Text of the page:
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You can now login to your Yahoo Mail without a password

Yahoo is launching a new feature for its email service, which enables you to log in without using a password.

Called “Account Key,” the new method should prove more secure than even the most complex passwords, which are still relatively easy to hack.

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While on their PC, Yahoo Mail users simply enter their username when prompted at the login page and then they should receive a notification on their smartphone. A single click on your handset then gives you access to your mail. Users will also be informed of the browser being used to access their account and at what time, which should make it easier to find out if someone is gaining unauthorised access.

Yahoo isn’t completely doing away with passwords, however, but rather sees Account Key as a possible alternative. The new feature can be disabled easily and there is also a backup feature if you need to sign in but have lost your phone.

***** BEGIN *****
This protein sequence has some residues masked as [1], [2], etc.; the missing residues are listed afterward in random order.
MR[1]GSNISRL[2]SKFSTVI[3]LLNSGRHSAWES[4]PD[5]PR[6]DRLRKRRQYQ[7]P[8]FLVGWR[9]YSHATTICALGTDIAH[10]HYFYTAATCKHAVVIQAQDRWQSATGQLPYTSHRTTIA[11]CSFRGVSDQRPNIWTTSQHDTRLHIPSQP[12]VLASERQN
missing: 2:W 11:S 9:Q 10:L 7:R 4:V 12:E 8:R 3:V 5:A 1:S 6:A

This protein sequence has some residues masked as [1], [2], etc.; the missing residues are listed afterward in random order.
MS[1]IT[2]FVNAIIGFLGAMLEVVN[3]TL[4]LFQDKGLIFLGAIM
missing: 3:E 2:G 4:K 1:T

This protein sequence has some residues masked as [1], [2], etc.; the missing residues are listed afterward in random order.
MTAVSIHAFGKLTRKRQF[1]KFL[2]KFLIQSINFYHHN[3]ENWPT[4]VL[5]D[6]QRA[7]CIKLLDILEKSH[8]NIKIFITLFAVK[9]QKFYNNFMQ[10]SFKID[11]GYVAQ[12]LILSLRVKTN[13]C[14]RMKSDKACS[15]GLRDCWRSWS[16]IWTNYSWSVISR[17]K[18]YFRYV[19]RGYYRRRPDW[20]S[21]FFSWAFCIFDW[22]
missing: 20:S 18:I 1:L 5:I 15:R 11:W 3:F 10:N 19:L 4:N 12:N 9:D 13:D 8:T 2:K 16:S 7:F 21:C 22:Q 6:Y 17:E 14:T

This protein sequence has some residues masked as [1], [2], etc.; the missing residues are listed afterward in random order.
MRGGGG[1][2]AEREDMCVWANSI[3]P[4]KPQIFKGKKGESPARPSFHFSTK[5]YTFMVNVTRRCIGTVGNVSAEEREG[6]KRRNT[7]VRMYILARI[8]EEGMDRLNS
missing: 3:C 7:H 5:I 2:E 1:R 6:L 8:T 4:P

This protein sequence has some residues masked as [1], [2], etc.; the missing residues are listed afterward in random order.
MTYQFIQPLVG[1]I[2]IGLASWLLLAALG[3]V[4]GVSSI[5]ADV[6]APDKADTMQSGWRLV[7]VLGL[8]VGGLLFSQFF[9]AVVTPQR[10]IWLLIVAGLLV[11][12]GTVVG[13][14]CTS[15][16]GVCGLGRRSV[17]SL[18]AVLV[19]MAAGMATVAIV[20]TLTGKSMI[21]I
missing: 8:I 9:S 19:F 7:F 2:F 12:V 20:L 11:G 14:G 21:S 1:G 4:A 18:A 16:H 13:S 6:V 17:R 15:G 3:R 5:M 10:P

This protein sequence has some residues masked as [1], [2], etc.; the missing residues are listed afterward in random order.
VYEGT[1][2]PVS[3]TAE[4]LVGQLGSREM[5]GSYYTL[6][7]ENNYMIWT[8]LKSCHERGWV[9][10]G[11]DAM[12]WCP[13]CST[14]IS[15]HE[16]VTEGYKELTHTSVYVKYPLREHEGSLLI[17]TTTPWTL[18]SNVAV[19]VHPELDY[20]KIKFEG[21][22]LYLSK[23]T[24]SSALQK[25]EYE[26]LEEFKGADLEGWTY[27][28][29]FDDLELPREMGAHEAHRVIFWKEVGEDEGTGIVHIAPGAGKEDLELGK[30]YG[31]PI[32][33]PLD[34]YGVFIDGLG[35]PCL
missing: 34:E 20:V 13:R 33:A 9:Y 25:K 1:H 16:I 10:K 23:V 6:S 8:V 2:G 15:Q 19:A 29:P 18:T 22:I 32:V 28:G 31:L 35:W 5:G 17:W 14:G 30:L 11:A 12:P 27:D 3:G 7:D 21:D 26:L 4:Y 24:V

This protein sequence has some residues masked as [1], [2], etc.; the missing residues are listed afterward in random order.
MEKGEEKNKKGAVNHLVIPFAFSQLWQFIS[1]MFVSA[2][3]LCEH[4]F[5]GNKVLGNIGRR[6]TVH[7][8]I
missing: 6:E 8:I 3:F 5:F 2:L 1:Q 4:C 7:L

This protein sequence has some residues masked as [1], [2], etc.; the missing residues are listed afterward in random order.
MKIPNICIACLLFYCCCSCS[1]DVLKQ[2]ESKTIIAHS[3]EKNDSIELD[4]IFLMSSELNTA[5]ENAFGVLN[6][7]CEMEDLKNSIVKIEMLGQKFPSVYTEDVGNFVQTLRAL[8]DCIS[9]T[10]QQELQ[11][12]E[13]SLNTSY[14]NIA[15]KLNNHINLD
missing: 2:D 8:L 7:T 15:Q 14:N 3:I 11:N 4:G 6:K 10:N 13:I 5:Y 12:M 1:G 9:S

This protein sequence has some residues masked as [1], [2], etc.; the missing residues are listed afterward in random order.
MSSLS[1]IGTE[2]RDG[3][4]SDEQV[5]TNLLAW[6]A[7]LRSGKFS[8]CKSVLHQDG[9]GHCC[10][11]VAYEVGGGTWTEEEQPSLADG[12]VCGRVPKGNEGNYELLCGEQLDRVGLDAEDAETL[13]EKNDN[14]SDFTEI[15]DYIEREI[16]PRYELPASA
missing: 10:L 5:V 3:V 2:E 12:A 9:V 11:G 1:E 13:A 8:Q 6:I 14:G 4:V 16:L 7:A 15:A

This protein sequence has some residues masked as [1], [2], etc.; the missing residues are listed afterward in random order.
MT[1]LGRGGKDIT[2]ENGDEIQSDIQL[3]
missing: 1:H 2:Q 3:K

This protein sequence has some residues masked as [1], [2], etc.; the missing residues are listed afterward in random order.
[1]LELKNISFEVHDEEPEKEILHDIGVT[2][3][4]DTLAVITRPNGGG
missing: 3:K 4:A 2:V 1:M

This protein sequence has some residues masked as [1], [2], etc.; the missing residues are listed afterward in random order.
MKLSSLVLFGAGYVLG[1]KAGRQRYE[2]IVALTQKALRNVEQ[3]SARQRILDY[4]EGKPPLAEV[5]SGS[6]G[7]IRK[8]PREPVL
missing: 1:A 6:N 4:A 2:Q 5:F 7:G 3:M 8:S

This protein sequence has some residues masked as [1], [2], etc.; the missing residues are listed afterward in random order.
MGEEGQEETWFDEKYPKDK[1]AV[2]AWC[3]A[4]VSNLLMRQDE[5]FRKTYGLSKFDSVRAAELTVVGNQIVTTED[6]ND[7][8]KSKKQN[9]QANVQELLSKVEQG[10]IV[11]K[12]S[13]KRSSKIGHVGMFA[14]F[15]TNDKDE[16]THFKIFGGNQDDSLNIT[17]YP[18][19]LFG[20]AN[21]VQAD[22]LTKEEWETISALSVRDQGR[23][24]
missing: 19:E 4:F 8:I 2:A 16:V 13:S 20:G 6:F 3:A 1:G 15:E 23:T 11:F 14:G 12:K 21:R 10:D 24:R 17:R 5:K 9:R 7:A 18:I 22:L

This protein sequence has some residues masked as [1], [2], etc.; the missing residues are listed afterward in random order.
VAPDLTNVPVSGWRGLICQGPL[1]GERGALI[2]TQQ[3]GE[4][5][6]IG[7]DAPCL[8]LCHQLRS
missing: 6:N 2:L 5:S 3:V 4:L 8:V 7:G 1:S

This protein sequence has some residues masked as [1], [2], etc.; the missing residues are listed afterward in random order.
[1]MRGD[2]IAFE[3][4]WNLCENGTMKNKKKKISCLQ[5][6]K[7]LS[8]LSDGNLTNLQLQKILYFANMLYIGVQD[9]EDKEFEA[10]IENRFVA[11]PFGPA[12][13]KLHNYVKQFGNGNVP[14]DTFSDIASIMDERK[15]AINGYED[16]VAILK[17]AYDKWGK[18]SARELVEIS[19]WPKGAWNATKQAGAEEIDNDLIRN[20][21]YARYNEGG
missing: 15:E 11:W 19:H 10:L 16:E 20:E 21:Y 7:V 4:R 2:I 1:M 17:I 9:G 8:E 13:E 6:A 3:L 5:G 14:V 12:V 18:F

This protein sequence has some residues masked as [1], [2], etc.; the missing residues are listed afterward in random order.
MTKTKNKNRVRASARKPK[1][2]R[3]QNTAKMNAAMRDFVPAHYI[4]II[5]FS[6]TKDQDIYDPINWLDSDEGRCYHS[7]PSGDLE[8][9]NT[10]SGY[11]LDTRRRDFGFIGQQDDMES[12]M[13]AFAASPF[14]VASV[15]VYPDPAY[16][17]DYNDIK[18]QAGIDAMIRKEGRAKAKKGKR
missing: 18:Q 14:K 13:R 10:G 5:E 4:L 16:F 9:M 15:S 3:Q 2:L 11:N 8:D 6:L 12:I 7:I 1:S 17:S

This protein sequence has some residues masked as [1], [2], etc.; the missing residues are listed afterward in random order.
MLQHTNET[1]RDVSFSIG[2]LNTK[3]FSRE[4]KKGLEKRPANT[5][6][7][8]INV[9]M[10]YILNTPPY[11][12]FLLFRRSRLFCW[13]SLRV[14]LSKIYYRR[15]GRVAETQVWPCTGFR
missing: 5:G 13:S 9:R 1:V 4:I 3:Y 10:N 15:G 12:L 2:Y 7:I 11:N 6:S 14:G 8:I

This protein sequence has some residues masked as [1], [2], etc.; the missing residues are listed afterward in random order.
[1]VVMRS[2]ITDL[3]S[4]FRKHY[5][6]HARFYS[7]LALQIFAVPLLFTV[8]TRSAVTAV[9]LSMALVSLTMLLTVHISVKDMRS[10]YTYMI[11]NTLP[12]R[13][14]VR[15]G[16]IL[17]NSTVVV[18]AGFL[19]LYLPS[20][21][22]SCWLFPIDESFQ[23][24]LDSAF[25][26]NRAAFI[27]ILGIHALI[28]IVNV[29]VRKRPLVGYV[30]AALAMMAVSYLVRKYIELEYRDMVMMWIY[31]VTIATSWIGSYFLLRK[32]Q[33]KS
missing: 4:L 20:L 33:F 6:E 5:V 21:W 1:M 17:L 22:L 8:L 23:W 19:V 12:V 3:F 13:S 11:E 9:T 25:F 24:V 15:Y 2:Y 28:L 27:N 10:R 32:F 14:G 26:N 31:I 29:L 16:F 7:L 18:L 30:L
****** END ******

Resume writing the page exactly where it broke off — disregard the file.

Dylan Casey, vice president of product management at Yahoo, believes that the feature is the next step towards a password-free future.

“Passwords are usually simple to hack and easy to forget,” he said. “Account Key streamlines the sign-in process with a secure, elegant and easy-to-use interface that makes access as easy as tapping a button. It’s also more secure than a traditional password because once you activate Account Key – even if someone gets access to your account info – they can’t sign in.”

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Yahoo has previously launched an on-demand password feature that lets users sign in using an SMS code and Account Key seems to be taking this a step further. It will be shortly be available to users of the latest version of the Yahoo Mail app and it is expected to launch across the company’s other software before the end of the year.

Barclay Ballard
Barclay Ballard

Barclay has been writing about technology for a decade, starting out as a freelancer with IT Pro Portal covering everything from London’s start-up scene to comparisons of the best cloud storage services.  After that, he spent some time as the managing editor of an online outlet focusing on cloud computing, furthering his interest in virtualization, Big Data, and the Internet of Things.